Coming up with a complex random password is one the many pains of our digital life. It turns out that passwords with special characters, numbers and CAPITAL letters are not harder to crack. Starting with a dataset of common passwords, hackers then use brute force attacks to guess your password one character at a time. It does not matter if they are special or numbers.
Your password is the key to your bank, your utility bills and your information stored on government servers. Data breaches are on the rise and despite more money spent on IT defenses, you are still at risk of having your information hacked. Take a look and see if your password has been owned. Kinda scary!
The guy at NIST (National Institute of Standards and Technology) who came up with these recommendations has taken it all back . Almost every sign up/login form uses these recommendations as a basis for their password fields. And all for nothing. This mis-understanding can lead to companies and apps forcing us to use less than safe passwords due to strict password rules based on out of date password science. This comic illustrates it perfectly .
Users typically just add a number or special character at the beginning or ending of their commonly used password. This does not magically make it stronger, it can easily be cracked. It only creates a false sense of security.
Here is a 2012 study on American password usage with a quick summary:
- 61% of consumers reuse passwords among multiple websites
- 54% of consumers have only five passwords or less
- 21% of consumers have had an online account compromised
- 76% of respondents in the 18 to 24-year-old age group reuse passwords among multiple sites — the highest percentage of any age group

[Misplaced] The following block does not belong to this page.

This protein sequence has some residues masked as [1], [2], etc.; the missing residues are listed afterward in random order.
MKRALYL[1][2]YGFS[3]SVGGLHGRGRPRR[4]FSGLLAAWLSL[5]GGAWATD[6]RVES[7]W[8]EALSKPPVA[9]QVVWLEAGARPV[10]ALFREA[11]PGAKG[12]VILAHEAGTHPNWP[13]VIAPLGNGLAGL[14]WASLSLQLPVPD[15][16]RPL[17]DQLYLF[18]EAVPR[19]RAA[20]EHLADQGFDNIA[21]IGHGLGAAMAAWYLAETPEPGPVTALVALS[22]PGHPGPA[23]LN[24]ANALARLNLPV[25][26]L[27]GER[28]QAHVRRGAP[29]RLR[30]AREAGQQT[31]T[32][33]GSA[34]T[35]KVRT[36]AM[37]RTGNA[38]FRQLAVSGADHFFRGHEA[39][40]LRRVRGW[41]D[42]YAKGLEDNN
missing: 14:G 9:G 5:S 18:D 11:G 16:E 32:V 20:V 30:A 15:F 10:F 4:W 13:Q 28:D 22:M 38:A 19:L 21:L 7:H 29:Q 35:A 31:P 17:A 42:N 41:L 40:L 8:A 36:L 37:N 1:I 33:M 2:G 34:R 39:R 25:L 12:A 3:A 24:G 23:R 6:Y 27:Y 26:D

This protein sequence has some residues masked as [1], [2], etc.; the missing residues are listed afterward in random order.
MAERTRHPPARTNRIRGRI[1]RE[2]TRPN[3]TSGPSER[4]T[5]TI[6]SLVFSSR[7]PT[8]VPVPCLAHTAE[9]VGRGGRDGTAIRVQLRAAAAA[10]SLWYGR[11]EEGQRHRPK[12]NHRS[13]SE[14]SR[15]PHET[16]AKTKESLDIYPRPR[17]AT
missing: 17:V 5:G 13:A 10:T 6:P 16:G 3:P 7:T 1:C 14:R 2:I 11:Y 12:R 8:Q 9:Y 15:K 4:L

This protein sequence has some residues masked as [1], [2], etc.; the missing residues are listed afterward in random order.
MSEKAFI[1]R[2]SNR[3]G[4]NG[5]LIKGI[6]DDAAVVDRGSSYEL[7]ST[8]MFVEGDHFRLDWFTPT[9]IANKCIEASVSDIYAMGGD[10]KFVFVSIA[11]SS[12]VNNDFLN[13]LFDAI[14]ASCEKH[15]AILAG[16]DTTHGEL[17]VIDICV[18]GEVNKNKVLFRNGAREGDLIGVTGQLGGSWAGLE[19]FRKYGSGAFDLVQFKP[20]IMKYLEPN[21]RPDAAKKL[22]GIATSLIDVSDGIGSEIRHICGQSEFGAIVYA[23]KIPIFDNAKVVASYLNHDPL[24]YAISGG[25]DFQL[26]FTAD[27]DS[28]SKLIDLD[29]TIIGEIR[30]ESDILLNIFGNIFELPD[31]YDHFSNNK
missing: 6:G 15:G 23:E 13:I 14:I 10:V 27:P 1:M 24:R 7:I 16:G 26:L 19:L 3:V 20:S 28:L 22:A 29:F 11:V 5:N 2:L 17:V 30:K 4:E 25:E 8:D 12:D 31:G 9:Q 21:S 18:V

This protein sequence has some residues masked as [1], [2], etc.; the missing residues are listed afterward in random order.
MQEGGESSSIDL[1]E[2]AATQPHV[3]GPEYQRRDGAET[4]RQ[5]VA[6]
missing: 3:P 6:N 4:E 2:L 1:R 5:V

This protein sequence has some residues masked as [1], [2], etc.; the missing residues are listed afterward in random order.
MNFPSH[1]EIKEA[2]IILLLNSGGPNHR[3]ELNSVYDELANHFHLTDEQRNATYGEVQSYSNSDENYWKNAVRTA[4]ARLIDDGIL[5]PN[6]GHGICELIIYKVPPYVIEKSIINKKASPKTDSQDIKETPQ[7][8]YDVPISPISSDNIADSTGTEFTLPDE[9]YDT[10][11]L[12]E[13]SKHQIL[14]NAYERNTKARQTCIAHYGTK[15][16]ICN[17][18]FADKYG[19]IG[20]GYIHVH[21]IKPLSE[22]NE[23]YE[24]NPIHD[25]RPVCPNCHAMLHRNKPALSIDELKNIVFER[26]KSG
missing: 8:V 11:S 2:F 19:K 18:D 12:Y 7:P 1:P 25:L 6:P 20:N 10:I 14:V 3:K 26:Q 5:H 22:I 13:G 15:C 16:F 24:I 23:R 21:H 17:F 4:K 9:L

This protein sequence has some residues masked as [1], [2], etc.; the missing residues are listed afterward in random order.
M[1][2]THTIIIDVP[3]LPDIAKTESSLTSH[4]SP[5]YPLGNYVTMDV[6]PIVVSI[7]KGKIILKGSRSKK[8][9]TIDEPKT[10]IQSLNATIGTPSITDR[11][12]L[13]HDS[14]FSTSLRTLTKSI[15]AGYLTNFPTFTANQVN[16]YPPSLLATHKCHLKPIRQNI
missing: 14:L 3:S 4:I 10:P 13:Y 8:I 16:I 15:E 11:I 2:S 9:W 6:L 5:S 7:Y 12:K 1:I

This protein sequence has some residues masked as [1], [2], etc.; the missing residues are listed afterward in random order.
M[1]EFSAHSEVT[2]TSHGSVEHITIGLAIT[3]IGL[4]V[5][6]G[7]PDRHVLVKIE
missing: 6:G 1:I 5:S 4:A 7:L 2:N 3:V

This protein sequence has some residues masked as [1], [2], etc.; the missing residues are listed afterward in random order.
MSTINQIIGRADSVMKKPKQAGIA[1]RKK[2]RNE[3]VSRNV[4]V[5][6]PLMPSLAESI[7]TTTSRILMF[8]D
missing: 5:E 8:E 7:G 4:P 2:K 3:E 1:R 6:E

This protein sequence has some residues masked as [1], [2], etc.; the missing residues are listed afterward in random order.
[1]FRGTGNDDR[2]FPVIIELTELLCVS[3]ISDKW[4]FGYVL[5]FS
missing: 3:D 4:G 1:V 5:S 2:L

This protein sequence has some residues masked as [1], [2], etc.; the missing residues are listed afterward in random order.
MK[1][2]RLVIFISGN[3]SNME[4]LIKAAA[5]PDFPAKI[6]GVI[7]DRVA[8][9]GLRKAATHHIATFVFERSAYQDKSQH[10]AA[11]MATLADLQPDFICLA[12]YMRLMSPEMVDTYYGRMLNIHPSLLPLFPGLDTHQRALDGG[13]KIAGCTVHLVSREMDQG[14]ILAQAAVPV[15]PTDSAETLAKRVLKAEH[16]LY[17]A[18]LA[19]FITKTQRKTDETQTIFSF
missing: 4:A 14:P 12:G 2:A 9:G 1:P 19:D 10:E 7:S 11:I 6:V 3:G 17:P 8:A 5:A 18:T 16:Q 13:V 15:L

Passphrase in, Password out
In 2017, NIST came out with an updated set of password rules. It is surprising simple, straightforward and prefers user friendliness over complexity. Edward Snowden agrees!
- Use a passphrase
The longer the passphrase, the better
Drops the recommendation to frequently change your password
Don't use password hints, they reveal more info about you for potential hackers
- Passphrase Generator
- EFF Passphrase Generator
- Diceware Password Generator
- More Diceware Generators
- Diceware Video
- Password Strength Meter Comparison
In addition, use 2 Factor Authentication whenever possible. SMS codes sent to your phone can be intercepted. Install a 2 Factor Auth app on your device! NIST sets forth guidelines for government agencies, but corporations and others follow look to their guidelines as a starting point. So it behooves us to pay attention to these new password updates.
Avoid these bad practices
Don't re-use passwords across accounts!
Storing passwords in a textfile
Storing passwords in your browser
Do not use common phrases like 'password' or 'qwerty' unless you don't care or the account has not important information on you!
Password hints or questions is now prohibited by NIST. Hackers can now view your social media accounts to guess what street you grew up on or which animal your high school mascot was.